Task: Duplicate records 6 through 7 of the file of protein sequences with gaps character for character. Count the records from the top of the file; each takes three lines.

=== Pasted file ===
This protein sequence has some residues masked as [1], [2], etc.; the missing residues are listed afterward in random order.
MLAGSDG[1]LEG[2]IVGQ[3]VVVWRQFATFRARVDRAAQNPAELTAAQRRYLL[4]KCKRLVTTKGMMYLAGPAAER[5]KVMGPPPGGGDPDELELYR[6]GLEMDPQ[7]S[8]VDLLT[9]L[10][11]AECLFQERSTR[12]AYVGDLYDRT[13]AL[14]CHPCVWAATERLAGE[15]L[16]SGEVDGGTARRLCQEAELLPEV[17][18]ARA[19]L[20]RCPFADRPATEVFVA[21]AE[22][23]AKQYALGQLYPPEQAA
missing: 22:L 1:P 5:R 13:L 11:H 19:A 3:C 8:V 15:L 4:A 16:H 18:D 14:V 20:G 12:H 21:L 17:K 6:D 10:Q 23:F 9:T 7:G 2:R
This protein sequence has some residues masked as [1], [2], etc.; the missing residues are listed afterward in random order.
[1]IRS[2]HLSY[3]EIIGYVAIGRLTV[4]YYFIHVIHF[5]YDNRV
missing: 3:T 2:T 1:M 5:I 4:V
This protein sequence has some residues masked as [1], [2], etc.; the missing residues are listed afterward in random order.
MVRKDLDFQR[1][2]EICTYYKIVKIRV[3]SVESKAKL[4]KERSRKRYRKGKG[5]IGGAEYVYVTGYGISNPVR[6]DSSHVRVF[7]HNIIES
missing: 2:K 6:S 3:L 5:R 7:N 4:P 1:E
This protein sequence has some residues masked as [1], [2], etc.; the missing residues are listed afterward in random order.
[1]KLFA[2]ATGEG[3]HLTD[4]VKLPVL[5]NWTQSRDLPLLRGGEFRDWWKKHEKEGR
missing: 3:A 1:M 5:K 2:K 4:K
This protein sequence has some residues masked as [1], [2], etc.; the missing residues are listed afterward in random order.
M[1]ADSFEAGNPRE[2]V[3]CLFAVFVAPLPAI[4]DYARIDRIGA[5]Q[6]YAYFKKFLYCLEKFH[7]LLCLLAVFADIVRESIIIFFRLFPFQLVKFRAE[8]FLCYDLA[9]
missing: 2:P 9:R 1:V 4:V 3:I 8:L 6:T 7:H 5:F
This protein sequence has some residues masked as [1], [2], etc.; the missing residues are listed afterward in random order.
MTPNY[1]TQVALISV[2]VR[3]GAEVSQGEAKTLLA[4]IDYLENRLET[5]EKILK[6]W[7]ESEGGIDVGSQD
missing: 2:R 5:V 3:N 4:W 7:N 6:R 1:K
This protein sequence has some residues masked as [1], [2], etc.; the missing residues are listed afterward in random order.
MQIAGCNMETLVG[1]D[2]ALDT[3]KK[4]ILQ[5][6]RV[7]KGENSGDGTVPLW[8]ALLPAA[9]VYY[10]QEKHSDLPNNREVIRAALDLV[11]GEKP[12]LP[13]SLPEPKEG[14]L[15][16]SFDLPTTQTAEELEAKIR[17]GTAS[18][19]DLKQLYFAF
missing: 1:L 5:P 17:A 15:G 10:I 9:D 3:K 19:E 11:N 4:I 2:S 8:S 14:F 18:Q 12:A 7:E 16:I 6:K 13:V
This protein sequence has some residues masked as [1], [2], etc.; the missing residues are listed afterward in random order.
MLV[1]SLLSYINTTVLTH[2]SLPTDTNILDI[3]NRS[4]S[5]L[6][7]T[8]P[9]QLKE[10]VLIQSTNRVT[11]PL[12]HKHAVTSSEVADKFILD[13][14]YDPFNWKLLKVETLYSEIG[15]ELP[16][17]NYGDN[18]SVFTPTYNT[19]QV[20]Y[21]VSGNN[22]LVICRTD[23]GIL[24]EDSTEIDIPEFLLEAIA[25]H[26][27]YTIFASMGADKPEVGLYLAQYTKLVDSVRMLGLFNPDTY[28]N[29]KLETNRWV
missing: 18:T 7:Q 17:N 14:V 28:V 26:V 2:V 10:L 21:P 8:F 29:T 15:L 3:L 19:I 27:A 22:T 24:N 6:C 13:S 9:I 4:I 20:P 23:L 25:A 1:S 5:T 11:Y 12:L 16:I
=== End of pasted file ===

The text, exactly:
This protein sequence has some residues masked as [1], [2], etc.; the missing residues are listed afterward in random order.
MTPNY[1]TQVALISV[2]VR[3]GAEVSQGEAKTLLA[4]IDYLENRLET[5]EKILK[6]W[7]ESEGGIDVGSQD
missing: 2:R 5:V 3:N 4:W 7:N 6:R 1:K
This protein sequence has some residues masked as [1], [2], etc.; the missing residues are listed afterward in random order.
MQIAGCNMETLVG[1]D[2]ALDT[3]KK[4]ILQ[5][6]RV[7]KGENSGDGTVPLW[8]ALLPAA[9]VYY[10]QEKHSDLPNNREVIRAALDLV[11]GEKP[12]LP[13]SLPEPKEG[14]L[15][16]SFDLPTTQTAEELEAKIR[17]GTAS[18][19]DLKQLYFAF
missing: 1:L 5:P 17:A 15:G 10:I 9:D 3:K 19:E 11:N 4:I 2:S 8:S 14:F 18:Q 12:A 7:E 16:I 6:K 13:V